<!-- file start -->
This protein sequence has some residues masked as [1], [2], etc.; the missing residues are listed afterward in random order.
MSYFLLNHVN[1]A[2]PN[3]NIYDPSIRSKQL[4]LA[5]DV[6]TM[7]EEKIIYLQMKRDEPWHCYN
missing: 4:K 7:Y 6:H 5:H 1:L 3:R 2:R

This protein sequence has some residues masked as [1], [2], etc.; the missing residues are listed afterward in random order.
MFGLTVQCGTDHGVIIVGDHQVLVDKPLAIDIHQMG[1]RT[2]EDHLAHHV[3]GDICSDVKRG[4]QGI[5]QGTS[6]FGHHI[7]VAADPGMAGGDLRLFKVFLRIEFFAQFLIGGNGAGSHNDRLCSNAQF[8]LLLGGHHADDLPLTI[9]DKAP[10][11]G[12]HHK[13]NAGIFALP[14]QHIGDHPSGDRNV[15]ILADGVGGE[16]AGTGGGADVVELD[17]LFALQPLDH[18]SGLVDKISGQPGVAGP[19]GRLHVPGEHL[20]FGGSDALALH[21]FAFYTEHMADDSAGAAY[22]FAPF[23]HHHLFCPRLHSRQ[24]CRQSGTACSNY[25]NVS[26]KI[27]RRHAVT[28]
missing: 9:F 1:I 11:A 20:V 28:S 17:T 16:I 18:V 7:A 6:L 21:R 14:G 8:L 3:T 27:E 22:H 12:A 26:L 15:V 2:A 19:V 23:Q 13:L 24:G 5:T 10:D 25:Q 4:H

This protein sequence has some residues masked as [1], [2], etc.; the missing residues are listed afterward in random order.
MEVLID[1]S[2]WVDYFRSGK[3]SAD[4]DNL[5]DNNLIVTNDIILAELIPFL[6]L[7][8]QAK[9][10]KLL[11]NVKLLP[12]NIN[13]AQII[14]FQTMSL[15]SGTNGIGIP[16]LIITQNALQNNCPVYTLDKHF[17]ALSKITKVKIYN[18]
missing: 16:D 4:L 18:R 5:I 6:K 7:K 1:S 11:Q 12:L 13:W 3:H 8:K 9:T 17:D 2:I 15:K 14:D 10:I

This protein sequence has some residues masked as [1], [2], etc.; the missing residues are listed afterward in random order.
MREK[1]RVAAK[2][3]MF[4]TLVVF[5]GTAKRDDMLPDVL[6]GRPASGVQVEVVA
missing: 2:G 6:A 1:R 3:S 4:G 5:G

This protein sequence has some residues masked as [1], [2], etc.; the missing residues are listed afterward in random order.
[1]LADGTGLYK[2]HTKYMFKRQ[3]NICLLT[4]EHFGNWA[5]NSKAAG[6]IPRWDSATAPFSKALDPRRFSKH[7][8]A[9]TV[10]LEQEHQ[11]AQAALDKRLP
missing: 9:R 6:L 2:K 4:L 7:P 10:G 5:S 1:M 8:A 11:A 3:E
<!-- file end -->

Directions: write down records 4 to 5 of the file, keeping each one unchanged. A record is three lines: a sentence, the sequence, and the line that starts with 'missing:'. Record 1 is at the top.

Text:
This protein sequence has some residues masked as [1], [2], etc.; the missing residues are listed afterward in random order.
MREK[1]RVAAK[2][3]MF[4]TLVVF[5]GTAKRDDMLPDVL[6]GRPASGVQVEVVA
missing: 2:G 6:A 1:R 3:S 4:G 5:G

This protein sequence has some residues masked as [1], [2], etc.; the missing residues are listed afterward in random order.
[1]LADGTGLYK[2]HTKYMFKRQ[3]NICLLT[4]EHFGNWA[5]NSKAAG[6]IPRWDSATAPFSKALDPRRFSKH[7][8]A[9]TV[10]LEQEHQ[11]AQAALDKRLP
missing: 9:R 6:L 2:K 4:L 7:P 10:G 5:S 1:M 8:A 11:A 3:E